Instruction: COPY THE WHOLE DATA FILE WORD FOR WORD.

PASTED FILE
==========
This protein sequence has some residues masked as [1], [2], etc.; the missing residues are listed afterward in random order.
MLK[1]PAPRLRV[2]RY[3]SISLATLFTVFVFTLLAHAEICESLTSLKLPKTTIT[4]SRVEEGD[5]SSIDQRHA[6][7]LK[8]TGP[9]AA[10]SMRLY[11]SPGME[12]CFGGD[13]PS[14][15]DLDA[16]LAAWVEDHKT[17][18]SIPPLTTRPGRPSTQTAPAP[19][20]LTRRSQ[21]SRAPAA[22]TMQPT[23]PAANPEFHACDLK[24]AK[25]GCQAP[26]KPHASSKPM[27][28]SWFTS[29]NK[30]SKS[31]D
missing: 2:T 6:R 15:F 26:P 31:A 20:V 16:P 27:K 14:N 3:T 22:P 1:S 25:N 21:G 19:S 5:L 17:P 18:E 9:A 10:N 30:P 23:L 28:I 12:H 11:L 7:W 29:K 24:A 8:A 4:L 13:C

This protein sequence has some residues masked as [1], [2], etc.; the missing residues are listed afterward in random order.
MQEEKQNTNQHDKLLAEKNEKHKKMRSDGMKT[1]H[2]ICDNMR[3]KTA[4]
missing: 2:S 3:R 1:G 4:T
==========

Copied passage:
This protein sequence has some residues masked as [1], [2], etc.; the missing residues are listed afterward in random order.
MLK[1]PAPRLRV[2]RY[3]SISLATLFTVFVFTLLAHAEICESLTSLKLPKTTIT[4]SRVEEGD[5]SSIDQRHA[6][7]LK[8]TGP[9]AA[10]SMRLY[11]SPGME[12]CFGGD[13]PS[14][15]DLDA[16]LAAWVEDHKT[17][18]SIPPLTTRPGRPSTQTAPAP[19][20]LTRRSQ[21]SRAPAA[22]TMQPT[23]PAANPEFHACDLK[24]AK[25]GCQAP[26]KPHASSKPM[27][28]SWFTS[29]NK[30]SKS[31]D
missing: 2:T 6:R 15:F 26:P 31:A 20:V 16:P 27:K 14:N 3:T 22:P 1:S 25:N 21:G 19:S 5:L 17:P 18:E 9:A 10:N 30:P 23:L 28:I 12:H 11:L 7:W 29:K 24:A 8:A 4:L 13:C

This protein sequence has some residues masked as [1], [2], etc.; the missing residues are listed afterward in random order.
MQEEKQNTNQHDKLLAEKNEKHKKMRSDGMKT[1]H[2]ICDNMR[3]KTA[4]
missing: 2:S 3:R 1:G 4:T